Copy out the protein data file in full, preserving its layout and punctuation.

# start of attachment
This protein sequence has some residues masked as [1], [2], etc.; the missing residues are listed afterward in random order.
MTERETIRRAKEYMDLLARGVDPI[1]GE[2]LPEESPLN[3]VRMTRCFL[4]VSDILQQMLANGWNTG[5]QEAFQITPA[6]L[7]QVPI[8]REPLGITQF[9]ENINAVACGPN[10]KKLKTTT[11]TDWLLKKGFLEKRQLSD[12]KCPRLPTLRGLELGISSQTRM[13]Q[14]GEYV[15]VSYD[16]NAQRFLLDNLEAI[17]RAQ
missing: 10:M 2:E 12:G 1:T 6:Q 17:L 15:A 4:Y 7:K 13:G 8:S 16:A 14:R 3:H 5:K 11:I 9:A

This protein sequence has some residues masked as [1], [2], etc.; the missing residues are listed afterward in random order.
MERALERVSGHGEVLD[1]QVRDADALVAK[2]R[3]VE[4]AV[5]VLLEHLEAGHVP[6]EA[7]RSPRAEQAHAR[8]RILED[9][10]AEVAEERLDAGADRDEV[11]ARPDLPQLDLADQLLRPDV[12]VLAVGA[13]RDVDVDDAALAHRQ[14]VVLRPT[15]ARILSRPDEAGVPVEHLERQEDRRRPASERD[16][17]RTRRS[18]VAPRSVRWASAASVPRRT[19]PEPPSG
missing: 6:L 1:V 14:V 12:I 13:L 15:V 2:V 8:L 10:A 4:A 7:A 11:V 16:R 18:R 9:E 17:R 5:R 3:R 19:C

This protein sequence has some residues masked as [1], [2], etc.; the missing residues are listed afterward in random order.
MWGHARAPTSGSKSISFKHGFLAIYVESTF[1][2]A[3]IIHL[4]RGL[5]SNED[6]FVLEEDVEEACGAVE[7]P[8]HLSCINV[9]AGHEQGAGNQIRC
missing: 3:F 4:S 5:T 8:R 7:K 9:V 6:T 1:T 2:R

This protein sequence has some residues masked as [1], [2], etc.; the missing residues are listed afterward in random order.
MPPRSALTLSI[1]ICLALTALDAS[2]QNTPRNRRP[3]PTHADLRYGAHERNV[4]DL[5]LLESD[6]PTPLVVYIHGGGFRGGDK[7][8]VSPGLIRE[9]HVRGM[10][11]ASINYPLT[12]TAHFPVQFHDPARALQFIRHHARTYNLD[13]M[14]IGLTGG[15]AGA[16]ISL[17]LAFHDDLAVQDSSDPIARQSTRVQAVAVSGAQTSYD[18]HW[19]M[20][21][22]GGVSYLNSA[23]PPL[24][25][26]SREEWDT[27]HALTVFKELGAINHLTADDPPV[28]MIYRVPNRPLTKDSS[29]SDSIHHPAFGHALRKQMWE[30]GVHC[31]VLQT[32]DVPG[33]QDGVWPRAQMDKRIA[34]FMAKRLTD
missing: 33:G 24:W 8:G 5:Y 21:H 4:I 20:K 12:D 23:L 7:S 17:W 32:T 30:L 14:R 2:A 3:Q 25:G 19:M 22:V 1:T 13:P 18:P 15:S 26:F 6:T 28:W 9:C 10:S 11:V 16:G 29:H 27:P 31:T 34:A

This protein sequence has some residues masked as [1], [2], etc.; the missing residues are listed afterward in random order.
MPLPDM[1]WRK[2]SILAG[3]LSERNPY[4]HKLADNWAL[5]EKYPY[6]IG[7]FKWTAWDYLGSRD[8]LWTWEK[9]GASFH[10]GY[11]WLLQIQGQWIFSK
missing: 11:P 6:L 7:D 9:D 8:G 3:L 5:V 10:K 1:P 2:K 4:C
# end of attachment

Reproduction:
This protein sequence has some residues masked as [1], [2], etc.; the missing residues are listed afterward in random order.
MTERETIRRAKEYMDLLARGVDPI[1]GE[2]LPEESPLN[3]VRMTRCFL[4]VSDILQQMLANGWNTG[5]QEAFQITPA[6]L[7]QVPI[8]REPLGITQF[9]ENINAVACGPN[10]KKLKTTT[11]TDWLLKKGFLEKRQLSD[12]KCPRLPTLRGLELGISSQTRM[13]Q[14]GEYV[15]VSYD[16]NAQRFLLDNLEAI[17]RAQ
missing: 10:M 2:E 12:G 1:T 6:Q 17:L 15:A 4:Y 7:K 13:G 8:S 16:A 14:R 3:H 5:K 11:I 9:A

This protein sequence has some residues masked as [1], [2], etc.; the missing residues are listed afterward in random order.
MERALERVSGHGEVLD[1]QVRDADALVAK[2]R[3]VE[4]AV[5]VLLEHLEAGHVP[6]EA[7]RSPRAEQAHAR[8]RILED[9][10]AEVAEERLDAGADRDEV[11]ARPDLPQLDLADQLLRPDV[12]VLAVGA[13]RDVDVDDAALAHRQ[14]VVLRPT[15]ARILSRPDEAGVPVEHLERQEDRRRPASERD[16][17]RTRRS[18]VAPRSVRWASAASVPRRT[19]PEPPSG
missing: 6:L 1:V 14:V 12:I 13:L 15:V 2:V 8:L 10:A 4:A 7:A 11:V 16:R 18:R 9:E 17:R 5:R 3:R 19:C

This protein sequence has some residues masked as [1], [2], etc.; the missing residues are listed afterward in random order.
MWGHARAPTSGSKSISFKHGFLAIYVESTF[1][2]A[3]IIHL[4]RGL[5]SNED[6]FVLEEDVEEACGAVE[7]P[8]HLSCINV[9]AGHEQGAGNQIRC
missing: 3:F 4:S 5:T 8:R 7:K 9:V 6:T 1:T 2:R

This protein sequence has some residues masked as [1], [2], etc.; the missing residues are listed afterward in random order.
MPPRSALTLSI[1]ICLALTALDAS[2]QNTPRNRRP[3]PTHADLRYGAHERNV[4]DL[5]LLESD[6]PTPLVVYIHGGGFRGGDK[7][8]VSPGLIRE[9]HVRGM[10][11]ASINYPLT[12]TAHFPVQFHDPARALQFIRHHARTYNLD[13]M[14]IGLTGG[15]AGA[16]ISL[17]LAFHDDLAVQDSSDPIARQSTRVQAVAVSGAQTSYD[18]HW[19]M[20][21][22]GGVSYLNSA[23]PPL[24][25][26]SREEWDT[27]HALTVFKELGAINHLTADDPPV[28]MIYRVPNRPLTKDSS[29]SDSIHHPAFGHALRKQMWE[30]GVHC[31]VLQT[32]DVPG[33]QDGVWPRAQMDKRIA[34]FMAKRLTD
missing: 33:G 24:W 8:G 5:Y 21:H 4:I 20:K 12:D 23:L 7:S 17:W 32:T 30:L 14:R 2:A 3:Q 25:G 19:M 22:V 1:T 13:P 18:P 15:S 26:F 6:T 28:W 9:C 10:S 11:V 16:G 29:H 27:P 31:T 34:A

This protein sequence has some residues masked as [1], [2], etc.; the missing residues are listed afterward in random order.
MPLPDM[1]WRK[2]SILAG[3]LSERNPY[4]HKLADNWAL[5]EKYPY[6]IG[7]FKWTAWDYLGSRD[8]LWTWEK[9]GASFH[10]GY[11]WLLQIQGQWIFSK
missing: 11:P 6:L 7:D 9:D 8:G 3:L 5:V 10:K 1:P 2:K 4:C